The traffic fatality data from 2013 has been released. The U.S. Transportation Department announced the results of the report and the news is largely positive. In 2013, traffic fatalities dropped 3.1 percent to a total of 32,719. The news was not all positive, however. Large-truck accident deaths rose for the fourth consecutive year. In addition, the total number of crashes rose. Those crashes were obviously survived at a greater rate, but the collisions themselves are still up. With fatalities down overall, more attention will likely be paid to the areas where safety has not improved.
Semi truck accidents caused 3,964 deaths in 2013. Those deaths include truck drivers, occupants of vehicles involved in accidents with big rigs and pedestrians killed by large trucks. The number of deaths represents a 0.5 percent increase from 2012. The reasons for that increase are difficult to pin down.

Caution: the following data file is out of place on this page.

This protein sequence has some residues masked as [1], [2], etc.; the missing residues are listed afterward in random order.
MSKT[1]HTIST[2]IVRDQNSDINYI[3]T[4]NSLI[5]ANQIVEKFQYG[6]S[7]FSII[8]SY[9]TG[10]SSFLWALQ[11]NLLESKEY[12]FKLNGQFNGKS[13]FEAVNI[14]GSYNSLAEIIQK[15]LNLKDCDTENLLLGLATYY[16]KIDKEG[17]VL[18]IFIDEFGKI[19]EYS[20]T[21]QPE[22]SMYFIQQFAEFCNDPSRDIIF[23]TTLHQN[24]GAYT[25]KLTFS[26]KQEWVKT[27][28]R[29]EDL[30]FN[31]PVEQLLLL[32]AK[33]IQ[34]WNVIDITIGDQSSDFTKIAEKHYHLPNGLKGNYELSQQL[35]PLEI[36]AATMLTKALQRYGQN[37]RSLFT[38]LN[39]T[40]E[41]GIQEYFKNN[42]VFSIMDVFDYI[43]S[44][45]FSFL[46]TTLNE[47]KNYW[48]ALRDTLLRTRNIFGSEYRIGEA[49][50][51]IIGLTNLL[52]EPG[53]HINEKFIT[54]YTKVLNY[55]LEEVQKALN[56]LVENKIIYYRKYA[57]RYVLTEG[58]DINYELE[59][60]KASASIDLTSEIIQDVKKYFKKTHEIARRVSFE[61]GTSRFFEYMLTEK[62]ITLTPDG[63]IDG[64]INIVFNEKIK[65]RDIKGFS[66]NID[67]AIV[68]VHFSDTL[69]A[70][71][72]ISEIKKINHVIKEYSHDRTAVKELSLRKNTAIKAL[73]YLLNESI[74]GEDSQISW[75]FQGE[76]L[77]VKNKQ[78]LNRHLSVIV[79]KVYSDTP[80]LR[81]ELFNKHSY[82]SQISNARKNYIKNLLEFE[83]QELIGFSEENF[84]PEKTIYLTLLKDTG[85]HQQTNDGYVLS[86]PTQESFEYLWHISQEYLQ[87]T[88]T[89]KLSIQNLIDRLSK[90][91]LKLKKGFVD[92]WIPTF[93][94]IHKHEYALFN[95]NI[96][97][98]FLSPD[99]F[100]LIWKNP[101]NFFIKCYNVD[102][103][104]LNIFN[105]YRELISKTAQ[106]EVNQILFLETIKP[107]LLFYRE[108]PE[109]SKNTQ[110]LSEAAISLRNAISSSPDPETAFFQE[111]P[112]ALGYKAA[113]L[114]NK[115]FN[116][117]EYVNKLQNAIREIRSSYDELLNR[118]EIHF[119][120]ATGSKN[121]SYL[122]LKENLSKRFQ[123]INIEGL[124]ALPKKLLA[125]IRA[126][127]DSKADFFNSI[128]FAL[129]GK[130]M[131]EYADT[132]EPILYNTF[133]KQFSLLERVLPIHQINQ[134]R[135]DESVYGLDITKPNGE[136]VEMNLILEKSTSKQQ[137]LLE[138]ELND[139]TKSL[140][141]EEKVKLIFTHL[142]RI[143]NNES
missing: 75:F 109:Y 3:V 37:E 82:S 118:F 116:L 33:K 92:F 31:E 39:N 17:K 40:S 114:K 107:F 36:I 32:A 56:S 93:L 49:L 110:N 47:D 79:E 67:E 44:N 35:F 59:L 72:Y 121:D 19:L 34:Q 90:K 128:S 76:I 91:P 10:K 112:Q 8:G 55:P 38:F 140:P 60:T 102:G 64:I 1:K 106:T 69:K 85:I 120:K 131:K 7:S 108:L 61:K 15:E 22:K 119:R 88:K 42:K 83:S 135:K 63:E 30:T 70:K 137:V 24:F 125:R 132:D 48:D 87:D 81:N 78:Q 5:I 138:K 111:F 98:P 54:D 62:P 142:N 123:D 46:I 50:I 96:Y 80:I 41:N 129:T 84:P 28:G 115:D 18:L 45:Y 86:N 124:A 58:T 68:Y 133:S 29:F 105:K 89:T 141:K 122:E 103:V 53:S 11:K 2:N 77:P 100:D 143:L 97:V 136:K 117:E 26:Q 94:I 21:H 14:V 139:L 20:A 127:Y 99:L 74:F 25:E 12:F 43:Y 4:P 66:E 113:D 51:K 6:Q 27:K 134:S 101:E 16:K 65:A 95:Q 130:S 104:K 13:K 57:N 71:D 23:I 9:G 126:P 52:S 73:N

As the economy improved in 2013, interstate trucking likely increased. More miles driven often means a greater total number of fatalities. It may also put pressure on an industry that has struggled to fill open truck driver positions in recent years. Overworked and fatigued truck drivers are more likely to cause deadly accidents than well-rested drivers.
Legislative attempts to reduce truck driver fatigue met with resistance in 2014. A measure intended to reduce working hours from the old level of 82 hours over an eight day period was attacked by lobbyists and trucking companies. The measure will not be enforced pending further research.
Source: Carrier Management, “Large-Truck Crash Deaths Increase for Fourth Year,” 24 December 2014